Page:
Saturday 27 August 2016

From Fear to Faith

These studies in the prophecy of Habakkuk were originally given in the 1950s, when the chief objects of fear and foreboding in national life were Communism and Atomic Warfare. Against this backdrop, and occupying a prominent position among evangelicals as minister of Westminster Chapel at the heart of London, Martyn Lloyd-Jones pointed his congregation to the same place as Habakkuk was brought to look to - the God of the Bible. This is no less our need in 2016, when Brexit and International Terrorism fill the news. But Lloyd-Jones was also careful to point out that this applies equally to all sources of fear and concern in the individual Christian's life.
After setting out the structure of the prophecy, Lloyd-Jones expounds the theme of Habakkuk's experience: his distress at Israel's sin, his perplexity at God's plans, his agonising over God's justice, his fears for the future, and then the triumph of his faith. How did Habakkuk overcome his concerns such that he finishes the book with confident praise? The answer is by not focussing on the immediate problem, but by fixing his eyes on God. He reminds himself of what he does know for sure - God's nature and character. He knows then that all is under God's control, all sin will be judged sooner or later, Israelite or Assyrian, and yet that in wrath he will remember mercy to sinners. Lloyd-Jones states that when it boils down to it there are only two ways in which to be, the way of reason or the way of faith, and that Habakkuk exemplifies the latter amid his turmoils.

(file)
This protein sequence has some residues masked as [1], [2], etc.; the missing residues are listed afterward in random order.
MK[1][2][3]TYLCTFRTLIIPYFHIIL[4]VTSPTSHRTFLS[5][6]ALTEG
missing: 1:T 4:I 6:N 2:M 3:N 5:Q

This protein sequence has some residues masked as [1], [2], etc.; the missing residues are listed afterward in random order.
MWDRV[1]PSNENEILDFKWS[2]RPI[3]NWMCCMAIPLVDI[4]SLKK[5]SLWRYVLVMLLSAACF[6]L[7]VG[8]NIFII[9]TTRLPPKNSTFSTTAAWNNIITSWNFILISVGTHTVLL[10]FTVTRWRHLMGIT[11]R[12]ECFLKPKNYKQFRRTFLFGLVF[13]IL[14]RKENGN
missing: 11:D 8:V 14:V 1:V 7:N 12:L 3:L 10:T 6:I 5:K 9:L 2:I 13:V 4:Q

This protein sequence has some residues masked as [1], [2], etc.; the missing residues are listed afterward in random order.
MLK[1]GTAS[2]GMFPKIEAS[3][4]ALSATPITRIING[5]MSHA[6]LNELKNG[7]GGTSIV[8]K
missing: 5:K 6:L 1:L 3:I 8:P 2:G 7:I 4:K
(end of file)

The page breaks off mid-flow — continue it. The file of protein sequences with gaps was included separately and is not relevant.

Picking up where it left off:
Lloyd-Jones goes on to make a study of the elements of true prayer - humility, adoration and petition, which are seen in Habakkuk. Incidentally, in his remarks on reverence in prayer, I feel that many of today's evangelicals would do well to heed Lloyd-Jones as he decries the attitude of 'easy familiarity'.
This slim book is easily read, but packs a punch. Pack it with your holiday things and you will find it a great help. I did.

From Fear to Faith by Martyn Lloyd-Jones, published by IVP, paperback £4.99.

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